Release Date: November 4, 2011
Director: Brett Ratner
Writers: Ted Griffin and Jeff Nathanson (screenplay), Adam Cooper & Bill Collage (story)
Stars: Eddie Murphy, Ben Stiller and Casey Affleck
MPAA Rating: PG-13
Tower Heist is by no means unwatchable. It tells a complete story that is easy enough to follow. However, it is by no means a good film either. While Tower Heist works on a technical level, ultimately the film fails because of a complete lack of ambition.
The bottom line is: it’s lazy. The characters are vague and underdeveloped, most of them stereotypes you’ve seen before in countless films (the evil rich guy, the inhumanly efficient and clever hero, the kooky African American criminal, etc.). The plot features a few twists, but you see them coming a mile away. Nothing in the film is very original, most of it just seems like a collection of things that were done (and in most cases done better) in other films. The protagonist and the villain have a literal chess match with each other at the beginning of the film – that’s how clichéd the writing is.
The story itself has a Law and Order “ripped from the headlines” vibe to it. Alan Alda’s character, Arthur Shaw, is a takeoff on Bernie Madoff, an extremely wealthy New York businessman who swindles countless investors out of their cash in a complex Ponzi scheme. Awaiting trial, Shaw is sentenced to house arrest in his lavish penthouse apartment inside The Tower, a highly protected and posh apartment complex.
However, the staff of The Tower entrusted their pensions to Shaw, so they lost their retirement funds along with everyone else. So the hotel manager, Josh Kovacs (Ben Stiller), conspires to steal the cash he’s convinced Shaw has stashed somewhere inside his apartment. For this mission, he recruits his brother-in-law/coworker (Casey Affleck), a recently evicted former Wall Street type (Matthew Broderick), a Jamaican maid who can crack safes (Gabourey Sidibe) and an elevator operator who has studied to be an electrician (Michael Peña).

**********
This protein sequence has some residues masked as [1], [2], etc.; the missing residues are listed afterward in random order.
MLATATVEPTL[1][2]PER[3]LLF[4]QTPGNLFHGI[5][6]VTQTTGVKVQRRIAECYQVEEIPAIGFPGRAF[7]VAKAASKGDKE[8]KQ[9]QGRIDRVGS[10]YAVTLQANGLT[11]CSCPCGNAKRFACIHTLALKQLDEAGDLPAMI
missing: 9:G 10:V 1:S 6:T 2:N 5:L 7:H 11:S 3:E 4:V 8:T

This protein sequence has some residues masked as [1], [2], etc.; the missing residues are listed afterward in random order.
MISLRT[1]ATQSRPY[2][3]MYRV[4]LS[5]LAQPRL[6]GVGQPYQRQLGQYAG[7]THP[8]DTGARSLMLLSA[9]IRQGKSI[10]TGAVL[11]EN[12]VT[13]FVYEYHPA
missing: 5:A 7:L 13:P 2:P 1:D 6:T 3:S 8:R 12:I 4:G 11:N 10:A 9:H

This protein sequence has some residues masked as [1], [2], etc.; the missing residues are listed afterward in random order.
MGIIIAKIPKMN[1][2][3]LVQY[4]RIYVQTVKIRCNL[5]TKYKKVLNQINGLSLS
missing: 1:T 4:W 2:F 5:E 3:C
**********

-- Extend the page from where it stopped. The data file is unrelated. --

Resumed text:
However, none of them have the street smarts needed to pull of this caper, so Kovacs turns to his old childhood acquaintance Slide (Eddie Murphy) to help them out. Slide is a two-bit hustler who has acquired quite a rap sheet over the years, so Kovacs thinks he’s their best bet to pull off the heist. And Slide is more than happy to help out once he discovers how much money is potentially inside the apartment.
While the film is lackluster, Eddie Murphy is highly enjoyable in it. He said in a recent interview that he wanted to start taking on edgier roles after years of doing family-friendly films and while Tower Heist isn’t really edgy or funny enough to work, it at least shows that Murphy still has the chops to pull off that type of role. He makes the most out of the material he’s given here and easily earns the bulk of the film’s laughs.
I also really enjoyed Téa Leoni as Special Agent Claire Denham, the FBI agent investigating Shaw. Leoni seems to end up in quite a lot of underwhelming comedies, but I do think she’s charming and capable of being funny. She’s not asked to do much in this film, but she does have one enjoyable scene where she gets really drunk with Kovacs. Drunk Téa Leoni is adorable.
The rest of the cast does the best they can with the material they are given. Alan Alda actually adds a lot to the character of Shaw that I don’t think was there on paper, making him seem more nuanced and interesting than he should be. Gabourey Sidibe and Michael Peña both earn a few laughs with their line deliveries. Ben Stiller is fine, though unremarkable. Casey Affleck, however, who has shown he has some real acting chops, seems like he’s on autopilot in this film.
While the story is lackluster, director Brett Ratner does at least give the audience a few visually interesting set pieces. The heist itself takes place on Thanksgiving day, so the massive Macy’s Thanksgiving Day Parade takes place in the background, which is fun to see. Plus, there are a few exterior shots involving characters hanging from a window at the very top of the apartment complex that looked quite cool (and made me just a little queasy).
But outside of a few funny moments and a handful of visually-pleasing scenes, there’s really no reason to watch Tower Heist. It’s a perfectly serviceable movie to view on an airplane or on cable one lazy Sunday afternoon, but there’s absolutely no reason to spend your hard-earned money to see it in the theater.
Written by Joel Murphy. If you enjoy his reviews, he also writes a weekly pop culture column called Murphy’s Law, which you can find here. You can contact Joel at email@example.com.